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​Old glass may find use in new, better concrete Update: 20-06-2019
Although glass is thought of as being relatively eco-friendly because it's recyclable, the fact is that a lot of it doesn't get recycled – this is particularly true of small fragments, that are too fiddly to sort. Now, however, scientists are suggesting that glass waste could be used to make concrete that's stronger and cheaper than ever.

ENVIRONMENT


The scientists utilized types of glass that were unsuitable for traditional recycling (Credit: Deakin University)

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Led by Dr. Riyadh Al-Ameri, researchers at Australia's Deakin University started with various pieces of non-recyclable glass, then ground them up into a coarse powder. They then utilized that powder as an aggregate in polymer concrete, in place of the sand that's normally used. Polymer concrete itself substitutes polymer resin for cement as a binding agent, and is typically used in applications such as waterproof flooring.

When the glass-based polymer concrete was subsequently tested, it was found to be significantly stronger than its traditional sand-based counterpart.

Additionally, because sand has to be mined, washed and graded, it was determined that use of the ground glass resulted in lower concrete production costs. What's more, while a shortage of appropriate sand has been predicted, there are currently stockpiles of old glass that are just sitting around unprocessed.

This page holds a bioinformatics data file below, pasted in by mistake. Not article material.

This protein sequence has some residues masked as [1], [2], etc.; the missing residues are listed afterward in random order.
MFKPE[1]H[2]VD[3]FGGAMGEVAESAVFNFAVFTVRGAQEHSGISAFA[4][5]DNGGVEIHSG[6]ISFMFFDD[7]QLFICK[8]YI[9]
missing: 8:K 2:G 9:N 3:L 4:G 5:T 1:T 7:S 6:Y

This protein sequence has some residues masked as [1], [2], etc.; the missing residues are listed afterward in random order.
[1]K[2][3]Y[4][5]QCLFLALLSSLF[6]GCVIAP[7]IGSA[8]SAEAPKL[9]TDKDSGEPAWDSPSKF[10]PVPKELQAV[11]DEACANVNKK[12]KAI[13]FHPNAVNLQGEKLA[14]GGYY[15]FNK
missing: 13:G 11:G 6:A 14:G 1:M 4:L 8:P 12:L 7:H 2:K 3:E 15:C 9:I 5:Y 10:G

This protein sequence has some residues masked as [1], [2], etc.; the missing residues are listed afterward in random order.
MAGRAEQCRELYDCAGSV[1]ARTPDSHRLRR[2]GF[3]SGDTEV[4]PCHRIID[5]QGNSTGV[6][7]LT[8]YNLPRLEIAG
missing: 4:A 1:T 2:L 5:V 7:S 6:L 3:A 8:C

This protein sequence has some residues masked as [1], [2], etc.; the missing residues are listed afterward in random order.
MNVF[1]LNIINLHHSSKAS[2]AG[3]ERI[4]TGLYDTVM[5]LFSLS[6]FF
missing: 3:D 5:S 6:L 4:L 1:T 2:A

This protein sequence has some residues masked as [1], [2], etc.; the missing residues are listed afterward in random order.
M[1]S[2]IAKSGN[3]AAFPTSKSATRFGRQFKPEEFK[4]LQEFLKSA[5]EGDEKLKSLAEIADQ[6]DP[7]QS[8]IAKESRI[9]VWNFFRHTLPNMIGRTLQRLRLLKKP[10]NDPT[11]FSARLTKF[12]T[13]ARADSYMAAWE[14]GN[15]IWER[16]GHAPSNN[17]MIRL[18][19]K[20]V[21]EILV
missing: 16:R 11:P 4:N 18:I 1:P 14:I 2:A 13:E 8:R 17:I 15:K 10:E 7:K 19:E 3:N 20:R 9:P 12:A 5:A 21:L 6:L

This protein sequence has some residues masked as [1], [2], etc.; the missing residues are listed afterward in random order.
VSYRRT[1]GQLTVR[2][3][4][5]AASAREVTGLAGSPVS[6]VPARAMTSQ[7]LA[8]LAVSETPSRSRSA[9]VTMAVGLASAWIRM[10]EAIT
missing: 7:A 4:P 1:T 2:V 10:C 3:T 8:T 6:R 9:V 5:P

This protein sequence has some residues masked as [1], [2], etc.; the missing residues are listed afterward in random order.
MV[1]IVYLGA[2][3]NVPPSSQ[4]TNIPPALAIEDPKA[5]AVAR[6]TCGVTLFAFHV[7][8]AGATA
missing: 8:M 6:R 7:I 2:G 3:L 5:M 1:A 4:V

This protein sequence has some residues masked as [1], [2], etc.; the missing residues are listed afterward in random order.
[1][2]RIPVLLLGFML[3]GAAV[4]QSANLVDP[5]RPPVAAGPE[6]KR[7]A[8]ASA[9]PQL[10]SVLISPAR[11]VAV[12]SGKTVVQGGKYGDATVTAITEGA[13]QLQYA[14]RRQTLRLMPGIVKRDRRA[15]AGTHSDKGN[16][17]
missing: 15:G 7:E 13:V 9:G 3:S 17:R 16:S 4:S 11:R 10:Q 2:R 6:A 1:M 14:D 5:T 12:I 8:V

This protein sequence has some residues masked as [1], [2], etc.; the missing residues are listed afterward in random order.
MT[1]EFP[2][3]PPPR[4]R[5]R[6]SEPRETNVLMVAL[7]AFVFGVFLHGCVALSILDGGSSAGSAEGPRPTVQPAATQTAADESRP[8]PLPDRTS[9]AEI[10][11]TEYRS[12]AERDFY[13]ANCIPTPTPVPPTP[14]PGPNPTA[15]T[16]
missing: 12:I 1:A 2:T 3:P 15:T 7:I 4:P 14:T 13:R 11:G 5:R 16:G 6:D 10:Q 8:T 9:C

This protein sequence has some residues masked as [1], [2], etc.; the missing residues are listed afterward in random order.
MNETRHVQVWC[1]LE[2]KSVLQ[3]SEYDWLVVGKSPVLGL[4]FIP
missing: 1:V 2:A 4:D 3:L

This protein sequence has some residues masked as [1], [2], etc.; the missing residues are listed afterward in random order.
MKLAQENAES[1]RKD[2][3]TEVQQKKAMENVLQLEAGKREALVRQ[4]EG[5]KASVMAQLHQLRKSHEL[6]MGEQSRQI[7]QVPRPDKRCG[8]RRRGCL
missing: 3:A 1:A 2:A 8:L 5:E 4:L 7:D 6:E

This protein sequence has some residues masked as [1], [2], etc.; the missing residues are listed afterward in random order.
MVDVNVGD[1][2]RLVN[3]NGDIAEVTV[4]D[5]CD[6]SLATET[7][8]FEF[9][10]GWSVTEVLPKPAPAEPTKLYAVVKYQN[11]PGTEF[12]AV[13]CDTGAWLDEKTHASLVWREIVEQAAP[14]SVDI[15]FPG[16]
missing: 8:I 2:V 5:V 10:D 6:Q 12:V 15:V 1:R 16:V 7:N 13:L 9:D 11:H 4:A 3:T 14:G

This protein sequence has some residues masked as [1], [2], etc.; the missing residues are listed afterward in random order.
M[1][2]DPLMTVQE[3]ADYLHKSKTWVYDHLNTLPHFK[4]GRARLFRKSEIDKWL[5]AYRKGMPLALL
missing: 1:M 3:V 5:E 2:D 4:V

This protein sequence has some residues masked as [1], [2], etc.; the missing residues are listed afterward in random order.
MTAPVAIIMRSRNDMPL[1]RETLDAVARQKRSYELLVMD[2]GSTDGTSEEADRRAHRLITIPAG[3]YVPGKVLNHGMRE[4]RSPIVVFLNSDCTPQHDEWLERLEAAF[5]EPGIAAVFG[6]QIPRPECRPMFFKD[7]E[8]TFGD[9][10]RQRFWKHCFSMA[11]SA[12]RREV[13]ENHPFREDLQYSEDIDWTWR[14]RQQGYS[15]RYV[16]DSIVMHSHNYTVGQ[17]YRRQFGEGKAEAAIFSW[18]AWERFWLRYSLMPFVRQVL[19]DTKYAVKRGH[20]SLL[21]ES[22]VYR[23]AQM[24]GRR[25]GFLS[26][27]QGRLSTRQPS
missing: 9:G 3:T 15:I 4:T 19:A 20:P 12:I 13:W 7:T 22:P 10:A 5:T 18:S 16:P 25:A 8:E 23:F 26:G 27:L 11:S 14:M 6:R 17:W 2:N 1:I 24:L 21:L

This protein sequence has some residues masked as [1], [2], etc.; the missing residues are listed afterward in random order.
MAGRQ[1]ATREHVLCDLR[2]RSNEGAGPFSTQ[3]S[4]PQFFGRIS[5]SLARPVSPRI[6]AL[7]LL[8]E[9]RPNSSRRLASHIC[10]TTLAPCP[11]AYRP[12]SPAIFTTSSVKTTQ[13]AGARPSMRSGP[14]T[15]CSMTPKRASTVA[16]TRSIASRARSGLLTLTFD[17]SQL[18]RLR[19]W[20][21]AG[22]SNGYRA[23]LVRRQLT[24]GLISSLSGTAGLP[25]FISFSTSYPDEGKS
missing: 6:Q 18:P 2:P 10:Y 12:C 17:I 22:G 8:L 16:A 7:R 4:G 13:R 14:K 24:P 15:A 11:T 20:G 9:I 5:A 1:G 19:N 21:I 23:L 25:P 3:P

"This research provides the evidence the construction industry needs to see the potential of glass as a substitute for sand when making polymer concrete and, potentially concrete," says Al-Ameri. "Worldwide, the construction industry represents six per cent of global GDP, according to the World Economic Forum. Concrete is a major construction material and sand is one of its primary components, so finding an alternative to sand makes good economic sense."

In fact, Deakin isn't the first Australian university to explore the use of recycled glass in concrete. Earlier this year, scientists at the University of Queensland announced a method of rendering glass waste into liquid silicate, which could then be utilized in applications including a concrete sealant.

Source: New Atlas URL: https://newatlas.com/glass-waste-concrete/60076/Deakin University

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